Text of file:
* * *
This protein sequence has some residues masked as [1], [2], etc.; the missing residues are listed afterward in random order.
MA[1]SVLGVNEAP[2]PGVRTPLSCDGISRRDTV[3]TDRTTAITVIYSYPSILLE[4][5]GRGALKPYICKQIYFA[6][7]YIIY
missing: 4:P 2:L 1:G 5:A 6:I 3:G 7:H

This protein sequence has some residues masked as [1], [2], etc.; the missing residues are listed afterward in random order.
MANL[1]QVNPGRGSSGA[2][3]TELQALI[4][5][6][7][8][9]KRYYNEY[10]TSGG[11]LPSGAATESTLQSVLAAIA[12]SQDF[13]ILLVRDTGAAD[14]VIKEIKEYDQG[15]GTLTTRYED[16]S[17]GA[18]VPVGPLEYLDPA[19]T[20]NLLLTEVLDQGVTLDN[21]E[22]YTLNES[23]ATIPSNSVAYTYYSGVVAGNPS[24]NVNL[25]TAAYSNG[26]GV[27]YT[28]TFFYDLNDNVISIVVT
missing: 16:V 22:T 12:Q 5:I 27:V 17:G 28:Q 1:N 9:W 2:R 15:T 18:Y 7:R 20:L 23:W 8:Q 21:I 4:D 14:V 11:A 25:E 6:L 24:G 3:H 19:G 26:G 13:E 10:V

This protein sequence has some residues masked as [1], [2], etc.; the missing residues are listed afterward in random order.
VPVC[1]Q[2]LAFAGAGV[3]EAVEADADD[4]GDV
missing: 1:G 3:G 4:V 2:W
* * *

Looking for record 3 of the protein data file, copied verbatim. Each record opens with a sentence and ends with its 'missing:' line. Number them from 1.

This protein sequence has some residues masked as [1], [2], etc.; the missing residues are listed afterward in random order.
VPVC[1]Q[2]LAFAGAGV[3]EAVEADADD[4]GDV
missing: 1:G 3:G 4:V 2:W